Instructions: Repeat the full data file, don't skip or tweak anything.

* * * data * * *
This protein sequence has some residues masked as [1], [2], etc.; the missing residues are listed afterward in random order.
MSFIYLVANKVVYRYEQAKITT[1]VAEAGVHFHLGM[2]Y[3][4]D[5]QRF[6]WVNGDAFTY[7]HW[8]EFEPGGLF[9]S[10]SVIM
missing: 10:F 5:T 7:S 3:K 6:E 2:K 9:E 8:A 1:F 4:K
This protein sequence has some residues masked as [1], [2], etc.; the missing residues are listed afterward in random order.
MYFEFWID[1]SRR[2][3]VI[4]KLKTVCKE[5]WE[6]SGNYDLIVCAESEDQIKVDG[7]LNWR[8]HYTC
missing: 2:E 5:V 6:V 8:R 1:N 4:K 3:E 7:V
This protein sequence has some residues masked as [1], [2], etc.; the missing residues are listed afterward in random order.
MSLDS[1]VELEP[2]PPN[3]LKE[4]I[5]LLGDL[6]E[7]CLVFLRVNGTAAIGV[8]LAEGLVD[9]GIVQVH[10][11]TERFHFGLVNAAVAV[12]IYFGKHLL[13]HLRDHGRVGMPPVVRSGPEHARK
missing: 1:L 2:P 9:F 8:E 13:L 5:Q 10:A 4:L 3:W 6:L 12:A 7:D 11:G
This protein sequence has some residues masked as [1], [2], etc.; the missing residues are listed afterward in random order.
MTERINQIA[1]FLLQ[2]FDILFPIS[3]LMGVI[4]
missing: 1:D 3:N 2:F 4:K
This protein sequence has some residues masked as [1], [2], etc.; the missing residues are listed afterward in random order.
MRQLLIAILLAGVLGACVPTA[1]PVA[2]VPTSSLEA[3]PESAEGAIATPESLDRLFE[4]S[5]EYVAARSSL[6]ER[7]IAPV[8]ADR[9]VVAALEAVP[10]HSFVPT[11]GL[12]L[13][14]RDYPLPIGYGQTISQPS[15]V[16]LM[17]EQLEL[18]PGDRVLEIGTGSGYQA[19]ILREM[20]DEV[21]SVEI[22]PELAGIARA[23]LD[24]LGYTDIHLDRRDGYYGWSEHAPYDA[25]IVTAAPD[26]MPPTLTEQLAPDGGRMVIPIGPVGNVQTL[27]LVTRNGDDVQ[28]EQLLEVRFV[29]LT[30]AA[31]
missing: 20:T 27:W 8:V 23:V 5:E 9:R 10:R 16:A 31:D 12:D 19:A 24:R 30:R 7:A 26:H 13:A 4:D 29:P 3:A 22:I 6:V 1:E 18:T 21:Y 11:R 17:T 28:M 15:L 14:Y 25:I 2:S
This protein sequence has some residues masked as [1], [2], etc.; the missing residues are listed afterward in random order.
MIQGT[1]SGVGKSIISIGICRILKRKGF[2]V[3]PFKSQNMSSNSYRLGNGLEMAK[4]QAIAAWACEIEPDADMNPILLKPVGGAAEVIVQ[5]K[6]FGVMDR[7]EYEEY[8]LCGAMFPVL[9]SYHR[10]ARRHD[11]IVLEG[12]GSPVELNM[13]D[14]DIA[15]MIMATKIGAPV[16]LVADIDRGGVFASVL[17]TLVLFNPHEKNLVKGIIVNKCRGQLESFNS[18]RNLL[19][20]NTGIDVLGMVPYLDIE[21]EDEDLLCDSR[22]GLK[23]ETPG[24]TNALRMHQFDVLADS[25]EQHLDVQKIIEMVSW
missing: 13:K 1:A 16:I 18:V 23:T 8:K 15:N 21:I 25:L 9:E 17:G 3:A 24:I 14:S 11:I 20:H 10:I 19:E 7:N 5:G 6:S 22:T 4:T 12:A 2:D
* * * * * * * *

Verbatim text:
This protein sequence has some residues masked as [1], [2], etc.; the missing residues are listed afterward in random order.
MSFIYLVANKVVYRYEQAKITT[1]VAEAGVHFHLGM[2]Y[3][4]D[5]QRF[6]WVNGDAFTY[7]HW[8]EFEPGGLF[9]S[10]SVIM
missing: 10:F 5:T 7:S 3:K 6:E 2:K 9:E 8:A 1:F 4:K
This protein sequence has some residues masked as [1], [2], etc.; the missing residues are listed afterward in random order.
MYFEFWID[1]SRR[2][3]VI[4]KLKTVCKE[5]WE[6]SGNYDLIVCAESEDQIKVDG[7]LNWR[8]HYTC
missing: 2:E 5:V 6:V 8:R 1:N 4:K 3:E 7:V
This protein sequence has some residues masked as [1], [2], etc.; the missing residues are listed afterward in random order.
MSLDS[1]VELEP[2]PPN[3]LKE[4]I[5]LLGDL[6]E[7]CLVFLRVNGTAAIGV[8]LAEGLVD[9]GIVQVH[10][11]TERFHFGLVNAAVAV[12]IYFGKHLL[13]HLRDHGRVGMPPVVRSGPEHARK
missing: 1:L 2:P 9:F 8:E 13:L 5:Q 10:A 4:L 3:W 6:L 12:A 7:D 11:G
This protein sequence has some residues masked as [1], [2], etc.; the missing residues are listed afterward in random order.
MTERINQIA[1]FLLQ[2]FDILFPIS[3]LMGVI[4]
missing: 1:D 3:N 2:F 4:K
This protein sequence has some residues masked as [1], [2], etc.; the missing residues are listed afterward in random order.
MRQLLIAILLAGVLGACVPTA[1]PVA[2]VPTSSLEA[3]PESAEGAIATPESLDRLFE[4]S[5]EYVAARSSL[6]ER[7]IAPV[8]ADR[9]VVAALEAVP[10]HSFVPT[11]GL[12]L[13][14]RDYPLPIGYGQTISQPS[15]V[16]LM[17]EQLEL[18]PGDRVLEIGTGSGYQA[19]ILREM[20]DEV[21]SVEI[22]PELAGIARA[23]LD[24]LGYTDIHLDRRDGYYGWSEHAPYDA[25]IVTAAPD[26]MPPTLTEQLAPDGGRMVIPIGPVGNVQTL[27]LVTRNGDDVQ[28]EQLLEVRFV[29]LT[30]AA[31]
missing: 20:T 27:W 8:V 23:V 5:E 9:R 10:R 16:A 31:D 12:D 19:A 24:R 30:R 7:A 26:H 13:A 4:D 29:P 3:A 22:I 6:V 1:E 18:T 21:Y 11:R 17:T 28:M 15:L 14:Y 25:I 2:S
This protein sequence has some residues masked as [1], [2], etc.; the missing residues are listed afterward in random order.
MIQGT[1]SGVGKSIISIGICRILKRKGF[2]V[3]PFKSQNMSSNSYRLGNGLEMAK[4]QAIAAWACEIEPDADMNPILLKPVGGAAEVIVQ[5]K[6]FGVMDR[7]EYEEY[8]LCGAMFPVL[9]SYHR[10]ARRHD[11]IVLEG[12]GSPVELNM[13]D[14]DIA[15]MIMATKIGAPV[16]LVADIDRGGVFASVL[17]TLVLFNPHEKNLVKGIIVNKCRGQLESFNS[18]RNLL[19][20]NTGIDVLGMVPYLDIE[21]EDEDLLCDSR[22]GLK[23]ETPG[24]TNALRMHQFDVLADS[25]EQHLDVQKIIEMVSW
missing: 13:K 1:A 16:I 18:V 23:T 8:K 15:N 21:I 25:L 9:E 17:G 3:A 24:I 14:S 11:I 20:H 10:I 19:E 7:N 5:G 6:S 22:T 4:T 12:A 2:D